In my previous post, I explored converting existing TravisCI jobs into GitHub Actions. If you're unfamiliar with GitHub Actions, I recommend reading that post first as it explains some of the basics. Since then, I've spent a bit more time experimenting with them and have found a slightly concerning security issue.
GitHub Actions allows you to use encrypted secrets for things like API keys that you wouldn't want to store in code. You can then pass those secrets into actions for use during deployment.
As you can see from the screenshot, secrets are "environment variables that are encrypted and only available when this action executes." They key phrase here is that they are "available when this action executes." Suppose I add that secret key to that action:
Now consider that actions are all controlled by code. Let's look at our build action from the previous post:
#!/bin/sh -l sh -c "echo 'Build the project'" composer install
If you had GitHub Actions set up to respond to pull requests and simultaneously injected the secret environment into that action, a malicious user could modify your action accordingly:
#!/bin/sh -l sh -c "echo 'Build the project'" composer install # Malicious user adds this: echo $SUPER_SECRET_KEY
Then when that action is executed you get a log that looks something like this:
...NORMAL BUILD MESSAGE UP HERE... phpunit/phpunit suggests installing ext-xdebug (*) phpunit/phpunit suggests installing phpunit/php-invoker (^2.0) Generating autoload files This is super secret. Don't tell anyone. ### COMPLETED Build 23:03:38Z (47.403s)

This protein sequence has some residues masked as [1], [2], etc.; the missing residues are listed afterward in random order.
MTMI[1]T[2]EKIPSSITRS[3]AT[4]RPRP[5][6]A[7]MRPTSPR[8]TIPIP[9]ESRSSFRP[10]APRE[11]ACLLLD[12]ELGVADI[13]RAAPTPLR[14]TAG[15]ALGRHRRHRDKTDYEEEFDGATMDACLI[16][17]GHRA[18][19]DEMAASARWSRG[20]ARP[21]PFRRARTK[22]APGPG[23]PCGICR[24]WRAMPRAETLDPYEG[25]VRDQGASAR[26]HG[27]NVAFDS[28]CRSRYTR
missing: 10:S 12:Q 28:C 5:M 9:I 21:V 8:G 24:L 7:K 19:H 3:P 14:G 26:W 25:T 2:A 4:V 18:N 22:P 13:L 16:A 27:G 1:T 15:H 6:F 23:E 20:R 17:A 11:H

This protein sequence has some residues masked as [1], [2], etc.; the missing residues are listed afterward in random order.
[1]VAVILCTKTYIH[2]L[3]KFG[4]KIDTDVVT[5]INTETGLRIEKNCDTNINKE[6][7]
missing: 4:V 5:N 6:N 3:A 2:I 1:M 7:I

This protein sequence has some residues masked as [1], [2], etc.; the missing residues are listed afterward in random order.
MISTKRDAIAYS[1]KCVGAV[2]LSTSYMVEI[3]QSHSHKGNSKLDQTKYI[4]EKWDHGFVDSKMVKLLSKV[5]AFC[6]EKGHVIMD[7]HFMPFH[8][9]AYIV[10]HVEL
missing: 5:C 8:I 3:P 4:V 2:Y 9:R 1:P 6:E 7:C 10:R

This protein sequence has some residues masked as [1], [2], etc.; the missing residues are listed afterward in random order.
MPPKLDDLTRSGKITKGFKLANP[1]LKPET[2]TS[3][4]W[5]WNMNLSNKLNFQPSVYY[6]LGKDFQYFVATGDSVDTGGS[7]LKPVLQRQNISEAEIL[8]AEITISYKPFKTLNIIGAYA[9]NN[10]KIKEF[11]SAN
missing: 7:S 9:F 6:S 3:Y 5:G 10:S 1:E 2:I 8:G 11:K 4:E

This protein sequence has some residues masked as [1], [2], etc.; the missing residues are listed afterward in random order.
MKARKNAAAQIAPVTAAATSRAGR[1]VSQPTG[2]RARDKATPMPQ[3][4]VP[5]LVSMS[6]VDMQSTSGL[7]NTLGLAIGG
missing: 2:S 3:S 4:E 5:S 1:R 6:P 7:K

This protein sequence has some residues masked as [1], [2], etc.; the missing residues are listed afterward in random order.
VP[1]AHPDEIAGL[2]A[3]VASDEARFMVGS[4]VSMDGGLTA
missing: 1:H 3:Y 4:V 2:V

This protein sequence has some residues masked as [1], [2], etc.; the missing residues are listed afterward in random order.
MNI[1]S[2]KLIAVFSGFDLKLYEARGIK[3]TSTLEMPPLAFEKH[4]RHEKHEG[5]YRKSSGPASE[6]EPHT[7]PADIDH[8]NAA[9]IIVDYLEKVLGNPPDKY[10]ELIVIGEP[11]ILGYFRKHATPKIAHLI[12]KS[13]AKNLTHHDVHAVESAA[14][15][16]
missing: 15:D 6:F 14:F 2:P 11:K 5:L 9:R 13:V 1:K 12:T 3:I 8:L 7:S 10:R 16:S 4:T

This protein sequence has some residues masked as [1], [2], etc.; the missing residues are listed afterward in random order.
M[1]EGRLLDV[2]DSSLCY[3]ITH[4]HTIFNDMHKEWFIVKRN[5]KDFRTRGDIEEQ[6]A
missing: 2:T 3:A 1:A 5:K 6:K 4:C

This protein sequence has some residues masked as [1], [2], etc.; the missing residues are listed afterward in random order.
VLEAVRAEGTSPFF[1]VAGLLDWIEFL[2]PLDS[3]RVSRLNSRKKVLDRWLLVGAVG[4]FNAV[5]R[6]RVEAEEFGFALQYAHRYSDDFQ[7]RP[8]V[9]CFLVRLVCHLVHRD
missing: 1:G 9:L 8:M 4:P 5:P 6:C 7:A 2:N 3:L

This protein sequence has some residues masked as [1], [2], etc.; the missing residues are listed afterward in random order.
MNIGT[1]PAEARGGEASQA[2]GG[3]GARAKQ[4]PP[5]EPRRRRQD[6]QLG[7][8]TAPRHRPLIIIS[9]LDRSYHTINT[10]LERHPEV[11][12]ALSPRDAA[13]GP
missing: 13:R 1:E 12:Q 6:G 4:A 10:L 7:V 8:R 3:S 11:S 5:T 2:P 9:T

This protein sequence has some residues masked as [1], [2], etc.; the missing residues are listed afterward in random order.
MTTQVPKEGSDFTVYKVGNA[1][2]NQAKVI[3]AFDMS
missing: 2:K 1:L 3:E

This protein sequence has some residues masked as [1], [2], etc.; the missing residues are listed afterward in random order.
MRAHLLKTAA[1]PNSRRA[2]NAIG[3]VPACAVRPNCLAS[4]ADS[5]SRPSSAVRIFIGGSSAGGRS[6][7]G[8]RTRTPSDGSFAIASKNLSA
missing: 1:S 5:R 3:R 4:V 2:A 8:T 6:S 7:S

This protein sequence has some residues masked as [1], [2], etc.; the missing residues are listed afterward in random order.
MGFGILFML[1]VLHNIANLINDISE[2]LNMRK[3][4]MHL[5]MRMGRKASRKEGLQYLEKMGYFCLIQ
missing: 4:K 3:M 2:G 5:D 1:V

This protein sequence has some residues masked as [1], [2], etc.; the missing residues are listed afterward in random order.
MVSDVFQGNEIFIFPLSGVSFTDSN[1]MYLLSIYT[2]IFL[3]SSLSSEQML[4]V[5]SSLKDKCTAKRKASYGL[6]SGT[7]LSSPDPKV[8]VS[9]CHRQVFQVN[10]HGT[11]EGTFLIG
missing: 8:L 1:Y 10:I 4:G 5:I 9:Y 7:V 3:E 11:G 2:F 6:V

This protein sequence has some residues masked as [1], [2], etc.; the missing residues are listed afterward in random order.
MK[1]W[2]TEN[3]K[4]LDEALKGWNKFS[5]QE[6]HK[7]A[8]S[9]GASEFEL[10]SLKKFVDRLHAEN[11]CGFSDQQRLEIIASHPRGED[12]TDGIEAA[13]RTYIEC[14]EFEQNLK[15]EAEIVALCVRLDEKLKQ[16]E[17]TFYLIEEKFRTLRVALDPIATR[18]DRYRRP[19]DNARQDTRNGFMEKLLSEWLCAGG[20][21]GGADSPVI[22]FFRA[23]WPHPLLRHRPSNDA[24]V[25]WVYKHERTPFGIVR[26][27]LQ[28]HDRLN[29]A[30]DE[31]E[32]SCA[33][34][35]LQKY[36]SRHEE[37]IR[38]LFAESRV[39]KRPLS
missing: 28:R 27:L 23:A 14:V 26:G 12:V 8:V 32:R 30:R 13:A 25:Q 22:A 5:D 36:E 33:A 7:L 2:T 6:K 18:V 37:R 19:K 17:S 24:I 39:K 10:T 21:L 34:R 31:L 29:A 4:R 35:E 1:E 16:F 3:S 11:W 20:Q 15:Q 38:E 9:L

Our secret was just exposed to the entire world.
What GitHub says about this
For me this is a critical blocker to using this in any sort of production environment. Regardless of whether or not you're in a public or private repo, you don't necessarily want every developer in your repo to be able to intentionally, or even accidentally, expose your secrets. But what does GitHub have to say about it?
GitHub's documentation currently states:
Warning: Do not store production secrets in the API during the limited public beta period. Production workflows should not be used during the limited public beta.
Warning: Be careful that your secrets do not get printed when your action runs. Secrets are not obfuscated from the command output and could be visible in logs.
I definitely agree with both sentiments. When I reached out to GitHub directly they elaborated a little bit:
This is an intentional design decision and is working as expected. If you have the ability to write to the main.workflow then you have the ability to expose the secrets in many ways. We are planning to make the messaging more clear about how permissions works for GitHub Actions and we may make this functionality more strict in the future, but don't have anything to announce now.
Their solution for now is mainly just to fix the messaging. But in my opinion, it seems way too easy for someone to accidentally to misuse these. That said, if they make the warnings more obvious when adding the credentials, that could at least help.
So for now avoid using actual production secrets in GitHub Actions.
See GitHub's Storing Secrets documentation for more information about this.